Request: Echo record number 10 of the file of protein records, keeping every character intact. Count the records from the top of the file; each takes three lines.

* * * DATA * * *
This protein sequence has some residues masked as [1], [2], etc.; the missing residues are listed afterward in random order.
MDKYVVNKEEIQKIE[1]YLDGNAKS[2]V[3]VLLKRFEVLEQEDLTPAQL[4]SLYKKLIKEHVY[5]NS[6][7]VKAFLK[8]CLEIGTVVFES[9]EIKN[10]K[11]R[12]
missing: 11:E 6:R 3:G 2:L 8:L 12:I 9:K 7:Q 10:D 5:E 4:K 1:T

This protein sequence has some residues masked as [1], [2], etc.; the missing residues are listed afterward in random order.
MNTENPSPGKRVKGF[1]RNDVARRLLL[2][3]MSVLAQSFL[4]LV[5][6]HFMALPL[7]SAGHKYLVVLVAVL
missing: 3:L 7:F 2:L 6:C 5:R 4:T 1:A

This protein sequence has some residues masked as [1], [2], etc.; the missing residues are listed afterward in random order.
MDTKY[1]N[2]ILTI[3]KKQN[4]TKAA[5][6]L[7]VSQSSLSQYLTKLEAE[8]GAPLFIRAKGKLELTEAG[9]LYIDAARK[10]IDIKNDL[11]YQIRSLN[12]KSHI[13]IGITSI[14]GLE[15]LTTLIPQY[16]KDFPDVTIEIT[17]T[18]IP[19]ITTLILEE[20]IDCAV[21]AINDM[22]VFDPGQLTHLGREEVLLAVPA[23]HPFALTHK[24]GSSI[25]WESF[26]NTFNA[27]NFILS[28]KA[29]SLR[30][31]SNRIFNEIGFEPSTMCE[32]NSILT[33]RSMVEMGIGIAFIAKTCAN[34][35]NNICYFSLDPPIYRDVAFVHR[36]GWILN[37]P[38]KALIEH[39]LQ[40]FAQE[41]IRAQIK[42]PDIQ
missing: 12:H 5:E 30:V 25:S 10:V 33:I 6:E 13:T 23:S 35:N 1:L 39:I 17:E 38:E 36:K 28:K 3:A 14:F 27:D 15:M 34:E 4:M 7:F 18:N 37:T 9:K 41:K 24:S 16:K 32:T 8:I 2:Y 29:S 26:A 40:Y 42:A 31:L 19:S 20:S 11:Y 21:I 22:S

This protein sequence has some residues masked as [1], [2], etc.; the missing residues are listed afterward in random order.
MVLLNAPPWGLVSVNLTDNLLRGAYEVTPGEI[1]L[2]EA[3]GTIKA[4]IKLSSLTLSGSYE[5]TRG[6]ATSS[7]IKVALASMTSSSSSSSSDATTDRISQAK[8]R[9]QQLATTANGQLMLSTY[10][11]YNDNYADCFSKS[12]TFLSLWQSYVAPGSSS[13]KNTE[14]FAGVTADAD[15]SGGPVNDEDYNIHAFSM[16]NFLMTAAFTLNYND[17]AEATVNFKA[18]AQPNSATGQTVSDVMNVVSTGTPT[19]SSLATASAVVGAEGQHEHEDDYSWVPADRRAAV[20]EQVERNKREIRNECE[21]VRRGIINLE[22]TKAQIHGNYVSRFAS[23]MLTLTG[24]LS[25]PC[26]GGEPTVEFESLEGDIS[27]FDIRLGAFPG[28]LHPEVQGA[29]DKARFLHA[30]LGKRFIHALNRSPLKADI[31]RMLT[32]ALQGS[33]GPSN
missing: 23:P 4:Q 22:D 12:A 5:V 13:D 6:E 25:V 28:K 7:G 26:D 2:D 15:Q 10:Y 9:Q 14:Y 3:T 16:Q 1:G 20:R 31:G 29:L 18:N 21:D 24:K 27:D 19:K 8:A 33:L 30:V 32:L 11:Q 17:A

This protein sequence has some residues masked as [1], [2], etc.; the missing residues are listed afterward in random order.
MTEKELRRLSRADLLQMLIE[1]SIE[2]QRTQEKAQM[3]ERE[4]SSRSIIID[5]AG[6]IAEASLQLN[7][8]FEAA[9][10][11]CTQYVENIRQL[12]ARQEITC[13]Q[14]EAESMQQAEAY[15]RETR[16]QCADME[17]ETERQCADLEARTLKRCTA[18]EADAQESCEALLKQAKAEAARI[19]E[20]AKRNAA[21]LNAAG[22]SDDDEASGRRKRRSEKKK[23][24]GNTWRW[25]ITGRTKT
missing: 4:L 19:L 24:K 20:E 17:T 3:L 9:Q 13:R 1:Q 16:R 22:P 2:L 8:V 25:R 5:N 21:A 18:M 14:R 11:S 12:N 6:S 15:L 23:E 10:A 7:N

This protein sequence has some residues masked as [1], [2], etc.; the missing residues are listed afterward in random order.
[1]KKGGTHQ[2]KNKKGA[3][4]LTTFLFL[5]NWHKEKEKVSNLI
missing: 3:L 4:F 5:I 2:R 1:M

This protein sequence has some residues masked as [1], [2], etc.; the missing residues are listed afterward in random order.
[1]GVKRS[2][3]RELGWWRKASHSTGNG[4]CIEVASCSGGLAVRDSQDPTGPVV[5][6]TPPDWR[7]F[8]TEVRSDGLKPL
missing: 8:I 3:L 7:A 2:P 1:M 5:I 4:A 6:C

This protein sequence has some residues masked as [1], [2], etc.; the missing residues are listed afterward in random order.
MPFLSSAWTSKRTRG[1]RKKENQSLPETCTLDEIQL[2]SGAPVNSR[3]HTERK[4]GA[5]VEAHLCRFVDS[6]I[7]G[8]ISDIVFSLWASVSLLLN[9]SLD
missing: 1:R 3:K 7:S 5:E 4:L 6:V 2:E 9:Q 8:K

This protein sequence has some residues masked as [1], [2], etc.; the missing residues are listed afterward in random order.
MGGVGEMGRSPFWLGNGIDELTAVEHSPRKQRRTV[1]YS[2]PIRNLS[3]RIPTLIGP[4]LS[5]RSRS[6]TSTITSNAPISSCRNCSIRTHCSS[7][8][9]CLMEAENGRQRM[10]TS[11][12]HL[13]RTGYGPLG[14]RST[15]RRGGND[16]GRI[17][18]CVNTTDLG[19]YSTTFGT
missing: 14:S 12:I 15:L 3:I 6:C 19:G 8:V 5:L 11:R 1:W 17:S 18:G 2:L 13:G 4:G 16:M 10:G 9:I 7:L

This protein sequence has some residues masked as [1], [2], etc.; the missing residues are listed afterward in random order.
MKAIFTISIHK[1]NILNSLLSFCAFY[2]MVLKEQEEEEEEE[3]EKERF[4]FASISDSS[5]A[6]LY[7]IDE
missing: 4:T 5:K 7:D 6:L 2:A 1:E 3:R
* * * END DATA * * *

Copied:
This protein sequence has some residues masked as [1], [2], etc.; the missing residues are listed afterward in random order.
MKAIFTISIHK[1]NILNSLLSFCAFY[2]MVLKEQEEEEEEE[3]EKERF[4]FASISDSS[5]A[6]LY[7]IDE
missing: 4:T 5:K 7:D 6:L 2:A 1:E 3:R